Maggie Walker Celebration
- Created on 04 April 2017
- Last Updated on 04 April 2017
- Written by Administrator
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Maggie Walker: A Celebration happened on Friday March 10 at the elegantly restored Hippodrome Theatre in Richmond Virginia, where top musicians once performed. The National Collaborative for Women's History Sites (NCWHS) provided technical, administrative, moral support to this project. The many different partners involved in this project came together including the Stallings Family who currently owns the MLW Collection. Mrs. Margaret Stallings, Ms. Wanda Stallings, and Mr. Ron Stallings all attended.
After eight years of work processing the MLW Collection—rehousing documents from 1898 to 1940 into clean acid free folders, transferring any notations from the tattered old folders (which had done their jobs well), and putting them into acid free boxes, the Maggie Walker Community celebrated Mrs. Walker’s life and achievements, heard from esteemed historian Dr. Darlene Clark Hine on her adventures with archives, from key National Park Service historians and cultural resource managers, including Dr. Stephanie Toothman, head of Cultural Resources for the National Park Service, Dr. Turkiya Lowe the new NPS Chief Historian, and current Superintendent of Independence National Historical Park and Dave Ruth, now Superintendent of the park as well as Dr. Andrea DeKoter.
Park curator Ethan Bullard shared that the NPS has the other part of this Collection, the Independent Order having given it to him. Dr. Ben Anderson who worked on the Collection while he was a graduate student at the College of William & Mary explained its significance. Longtime NCWHS associate Ajena Rogers joined other park staff to highlight the significance of Mrs. Walker and the MLW Collection of 15,000 documents and the contribution the 21,000 entry database that the Maggie Walker Community has built over these years. Every page that did not need conservation was analyzed, described entering Dublin Core Metadata into the database, sometimes providing verbatim content to letters. Because Iron Mountain executives and employees attended with Ms. Alisha Perdue, the Manager for Community Engagement and Corporate Responsibility, who explained the company’s commitment to document preservation and digitization. They have digitized 100 of the documents. Colonial Williamsburg which has generously housed the MLW Community and Collection for the past two years joined as well.
Both Iron Mountain and Colonial Williamsburg have been superlative partners in this project. The Altria donation provided for printing hard copies of the database (about 4 inches thick), programs and flyers. The event was enlivened further by colorful gift bags assembled by the MLW community and door prizes enthusiastically collected as well as coffee and treats and a buffet lunch gifted by Ron Stallings owner of the Hippodrome who has long supported the MLW project. The NCWHS was given recognition for its role in bringing these partners together—the glue for it all. Attendees came from Richmond, Williamsburg (including a large NAACP contingent), and in between. The event was both fun and educational.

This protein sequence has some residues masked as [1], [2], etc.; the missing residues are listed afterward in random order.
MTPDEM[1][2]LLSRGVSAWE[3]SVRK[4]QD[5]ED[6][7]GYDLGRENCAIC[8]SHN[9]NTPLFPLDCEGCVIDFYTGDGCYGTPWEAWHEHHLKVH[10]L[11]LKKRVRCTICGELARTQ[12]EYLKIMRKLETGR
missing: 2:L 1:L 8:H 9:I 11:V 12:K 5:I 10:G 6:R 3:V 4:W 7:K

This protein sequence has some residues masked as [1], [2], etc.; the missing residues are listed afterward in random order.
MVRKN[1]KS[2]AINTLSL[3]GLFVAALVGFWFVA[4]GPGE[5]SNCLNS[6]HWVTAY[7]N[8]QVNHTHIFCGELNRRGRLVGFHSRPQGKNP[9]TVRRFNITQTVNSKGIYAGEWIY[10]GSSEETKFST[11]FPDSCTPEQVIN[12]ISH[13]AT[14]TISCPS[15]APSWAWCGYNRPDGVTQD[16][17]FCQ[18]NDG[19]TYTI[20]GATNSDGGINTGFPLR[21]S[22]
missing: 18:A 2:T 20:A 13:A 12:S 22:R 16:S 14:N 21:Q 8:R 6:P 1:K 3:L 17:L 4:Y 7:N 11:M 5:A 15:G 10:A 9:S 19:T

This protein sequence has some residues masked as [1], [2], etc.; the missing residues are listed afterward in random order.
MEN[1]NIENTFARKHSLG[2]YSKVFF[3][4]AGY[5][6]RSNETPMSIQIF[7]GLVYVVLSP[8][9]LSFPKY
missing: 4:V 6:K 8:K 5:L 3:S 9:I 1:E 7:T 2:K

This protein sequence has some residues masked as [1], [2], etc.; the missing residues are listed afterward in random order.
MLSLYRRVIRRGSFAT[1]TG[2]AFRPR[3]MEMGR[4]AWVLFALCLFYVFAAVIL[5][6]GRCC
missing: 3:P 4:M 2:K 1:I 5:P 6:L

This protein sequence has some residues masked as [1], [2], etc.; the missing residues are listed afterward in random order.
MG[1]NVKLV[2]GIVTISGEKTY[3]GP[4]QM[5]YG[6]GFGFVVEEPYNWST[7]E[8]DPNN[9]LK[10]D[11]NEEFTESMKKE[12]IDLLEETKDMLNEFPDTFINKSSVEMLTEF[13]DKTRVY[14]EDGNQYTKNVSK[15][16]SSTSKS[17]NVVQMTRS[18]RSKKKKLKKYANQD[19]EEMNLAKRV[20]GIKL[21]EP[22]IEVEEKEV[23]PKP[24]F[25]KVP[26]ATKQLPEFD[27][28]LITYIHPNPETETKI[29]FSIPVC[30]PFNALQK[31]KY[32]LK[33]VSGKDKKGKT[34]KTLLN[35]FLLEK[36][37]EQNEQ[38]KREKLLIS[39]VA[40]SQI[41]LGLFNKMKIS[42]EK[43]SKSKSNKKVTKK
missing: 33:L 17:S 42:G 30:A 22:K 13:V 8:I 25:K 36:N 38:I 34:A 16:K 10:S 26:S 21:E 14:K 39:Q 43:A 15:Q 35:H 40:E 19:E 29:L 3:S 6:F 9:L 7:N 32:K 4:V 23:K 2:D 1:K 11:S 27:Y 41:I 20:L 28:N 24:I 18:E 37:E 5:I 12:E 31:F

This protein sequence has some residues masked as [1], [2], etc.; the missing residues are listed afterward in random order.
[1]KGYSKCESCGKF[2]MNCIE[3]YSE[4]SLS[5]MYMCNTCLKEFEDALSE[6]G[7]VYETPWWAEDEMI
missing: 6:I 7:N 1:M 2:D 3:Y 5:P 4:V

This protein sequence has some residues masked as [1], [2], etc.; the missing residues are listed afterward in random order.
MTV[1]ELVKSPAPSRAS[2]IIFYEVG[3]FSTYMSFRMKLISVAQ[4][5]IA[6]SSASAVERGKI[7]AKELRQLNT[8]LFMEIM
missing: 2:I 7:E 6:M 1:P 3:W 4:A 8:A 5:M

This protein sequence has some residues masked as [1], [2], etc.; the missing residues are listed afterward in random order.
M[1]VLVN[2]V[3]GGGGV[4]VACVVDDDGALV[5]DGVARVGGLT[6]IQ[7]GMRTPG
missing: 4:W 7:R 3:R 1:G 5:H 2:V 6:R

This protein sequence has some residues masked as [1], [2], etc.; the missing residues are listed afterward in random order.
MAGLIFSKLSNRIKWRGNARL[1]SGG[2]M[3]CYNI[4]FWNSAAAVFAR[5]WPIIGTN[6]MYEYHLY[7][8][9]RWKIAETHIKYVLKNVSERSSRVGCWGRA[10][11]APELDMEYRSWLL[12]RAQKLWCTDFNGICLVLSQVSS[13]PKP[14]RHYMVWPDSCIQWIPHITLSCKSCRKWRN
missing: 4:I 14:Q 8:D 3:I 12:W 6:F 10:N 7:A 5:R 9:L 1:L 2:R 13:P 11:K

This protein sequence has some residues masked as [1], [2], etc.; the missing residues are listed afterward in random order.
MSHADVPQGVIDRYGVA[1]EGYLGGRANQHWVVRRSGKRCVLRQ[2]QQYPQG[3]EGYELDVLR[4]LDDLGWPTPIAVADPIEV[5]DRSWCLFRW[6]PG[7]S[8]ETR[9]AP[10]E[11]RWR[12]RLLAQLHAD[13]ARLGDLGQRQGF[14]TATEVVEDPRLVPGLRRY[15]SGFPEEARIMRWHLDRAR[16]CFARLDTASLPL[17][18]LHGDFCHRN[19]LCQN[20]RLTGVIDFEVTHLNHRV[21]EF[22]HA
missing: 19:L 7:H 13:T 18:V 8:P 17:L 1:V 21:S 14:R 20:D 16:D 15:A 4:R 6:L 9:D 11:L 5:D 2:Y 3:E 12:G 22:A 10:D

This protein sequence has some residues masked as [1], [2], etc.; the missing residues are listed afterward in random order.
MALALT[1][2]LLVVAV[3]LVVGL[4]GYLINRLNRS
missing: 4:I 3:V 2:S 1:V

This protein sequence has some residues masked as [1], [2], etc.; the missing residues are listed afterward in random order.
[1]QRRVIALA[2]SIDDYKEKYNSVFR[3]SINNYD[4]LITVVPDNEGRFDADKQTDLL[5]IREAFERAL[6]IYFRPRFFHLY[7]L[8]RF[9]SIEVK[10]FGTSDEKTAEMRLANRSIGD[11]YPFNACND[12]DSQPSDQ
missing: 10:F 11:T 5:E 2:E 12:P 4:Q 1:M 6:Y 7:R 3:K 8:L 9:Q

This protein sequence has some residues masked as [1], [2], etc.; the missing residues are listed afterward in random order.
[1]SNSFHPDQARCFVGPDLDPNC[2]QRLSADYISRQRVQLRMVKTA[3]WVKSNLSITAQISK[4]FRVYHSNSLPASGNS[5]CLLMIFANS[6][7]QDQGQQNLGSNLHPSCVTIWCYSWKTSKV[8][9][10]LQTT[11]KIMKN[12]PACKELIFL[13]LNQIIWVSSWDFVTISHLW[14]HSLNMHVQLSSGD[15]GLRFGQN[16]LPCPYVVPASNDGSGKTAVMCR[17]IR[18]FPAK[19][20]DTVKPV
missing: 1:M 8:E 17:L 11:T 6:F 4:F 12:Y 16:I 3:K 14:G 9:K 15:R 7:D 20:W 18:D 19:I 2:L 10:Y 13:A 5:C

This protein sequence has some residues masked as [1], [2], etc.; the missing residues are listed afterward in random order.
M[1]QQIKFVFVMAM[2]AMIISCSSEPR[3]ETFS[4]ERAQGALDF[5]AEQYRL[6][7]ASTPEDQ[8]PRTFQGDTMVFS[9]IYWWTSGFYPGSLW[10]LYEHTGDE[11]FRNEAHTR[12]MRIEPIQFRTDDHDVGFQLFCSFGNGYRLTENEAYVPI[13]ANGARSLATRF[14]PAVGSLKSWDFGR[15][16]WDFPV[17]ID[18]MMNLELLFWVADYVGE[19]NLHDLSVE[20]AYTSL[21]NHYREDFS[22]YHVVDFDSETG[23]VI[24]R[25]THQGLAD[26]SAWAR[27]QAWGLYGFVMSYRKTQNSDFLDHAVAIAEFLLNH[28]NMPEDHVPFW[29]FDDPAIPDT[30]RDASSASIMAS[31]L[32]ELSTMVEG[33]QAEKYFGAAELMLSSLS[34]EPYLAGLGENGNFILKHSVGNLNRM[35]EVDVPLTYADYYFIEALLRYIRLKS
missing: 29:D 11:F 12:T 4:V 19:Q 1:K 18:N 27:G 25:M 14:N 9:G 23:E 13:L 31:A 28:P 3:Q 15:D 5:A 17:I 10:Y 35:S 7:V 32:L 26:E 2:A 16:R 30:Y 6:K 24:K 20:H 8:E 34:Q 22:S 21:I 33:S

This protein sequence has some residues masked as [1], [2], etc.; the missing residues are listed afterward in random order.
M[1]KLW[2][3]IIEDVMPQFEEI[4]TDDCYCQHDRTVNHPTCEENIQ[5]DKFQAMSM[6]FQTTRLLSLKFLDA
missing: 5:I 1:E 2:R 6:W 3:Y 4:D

If you get to Richmond, the food at the Hippodrome is highly recommended. The MLW Community has met every Tuesday (and many Wednesdays!) to work on the MLW Collection, has made various presentations on it, and with its other partners planned the March event. Women from their 50s to 80s, they are a multi-racial group, with a majority of Black women, also white, a Chinese-American and a Latina. They frequently had intense and powerful discussions about women’s experiences especially as Blacks. These are the kinds of discussions—and friendships—greatly needed to help cross the racial chasm that separates us. “These weekly gatherings have provided a place where we can talk about issues raised in the documents—from the Scottsboro boys, to raising money for a woman ill with tuberculosis, to memberships in the beneficial society—and today,” one Community member explained. Discussions of Maggie Walker’s life, her friends including Mary McLeod Bethune and Nannie Helen Burroughs, her colleagues in the black leadership including Walter White of NAACP, RR Moton of Tuskegee, and Eugene Kinckle Jones came from the Collection.
In one letter Mrs. Bethune said that she hoped to get to Richmond by dark by learning early from New York—in the days before I-95—so she could find a place to stay for herself, a woman assistant and five men who wanted to sing to raise gas money for their journey southward to Florida and Bethune Cookman College. A thank you note lets us know that Mrs. Walker and her colleagues helped them. The Maggie Walker Collection features a Who’s Who of the Black Community. It also includes IOSL members who listed their occupations as housekeeper, factory worker, maid, and midwife. The Independent Order, was one of only a couple pre-Social Security beneficial organizations that had women as full members, and not auxiliary ones.
The letters thank Mrs. Walker for donating a baseball bat and balls to Black prisoners in the Richmond jail, MLW as a landlord, grandmother, activist, executive, and friend. In working on this Collection we felt she became our friend and guide—we often ask, “But what would Mrs. Walker do?” We think that Mrs. Walker appreciates the support the NCWHS gave her.
P.S. The Washington Post did a thoughtful article on the Maggie Walker Community—one could consider this public history in action. I tried to get NCWHS recognition there—Mrs. Walker came first!